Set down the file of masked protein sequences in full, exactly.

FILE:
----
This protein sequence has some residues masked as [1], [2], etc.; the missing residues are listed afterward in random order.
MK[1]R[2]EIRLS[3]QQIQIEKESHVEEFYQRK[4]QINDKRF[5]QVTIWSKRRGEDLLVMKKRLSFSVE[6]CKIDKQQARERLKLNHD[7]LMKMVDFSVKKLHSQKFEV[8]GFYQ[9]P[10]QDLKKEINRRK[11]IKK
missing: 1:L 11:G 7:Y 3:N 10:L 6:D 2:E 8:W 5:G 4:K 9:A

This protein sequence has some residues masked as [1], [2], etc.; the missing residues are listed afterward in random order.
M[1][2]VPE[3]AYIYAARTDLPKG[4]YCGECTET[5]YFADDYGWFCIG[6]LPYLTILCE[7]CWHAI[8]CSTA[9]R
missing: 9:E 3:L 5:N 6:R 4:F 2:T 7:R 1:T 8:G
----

This protein sequence has some residues masked as [1], [2], etc.; the missing residues are listed afterward in random order.
MK[1]R[2]EIRLS[3]QQIQIEKESHVEEFYQRK[4]QINDKRF[5]QVTIWSKRRGEDLLVMKKRLSFSVE[6]CKIDKQQARERLKLNHD[7]LMKMVDFSVKKLHSQKFEV[8]GFYQ[9]P[10]QDLKKEINRRK[11]IKK
missing: 1:L 11:G 7:Y 3:N 10:L 6:D 2:E 8:W 5:G 4:K 9:A

This protein sequence has some residues masked as [1], [2], etc.; the missing residues are listed afterward in random order.
M[1][2]VPE[3]AYIYAARTDLPKG[4]YCGECTET[5]YFADDYGWFCIG[6]LPYLTILCE[7]CWHAI[8]CSTA[9]R
missing: 9:E 3:L 5:N 6:R 4:F 2:T 7:R 1:T 8:G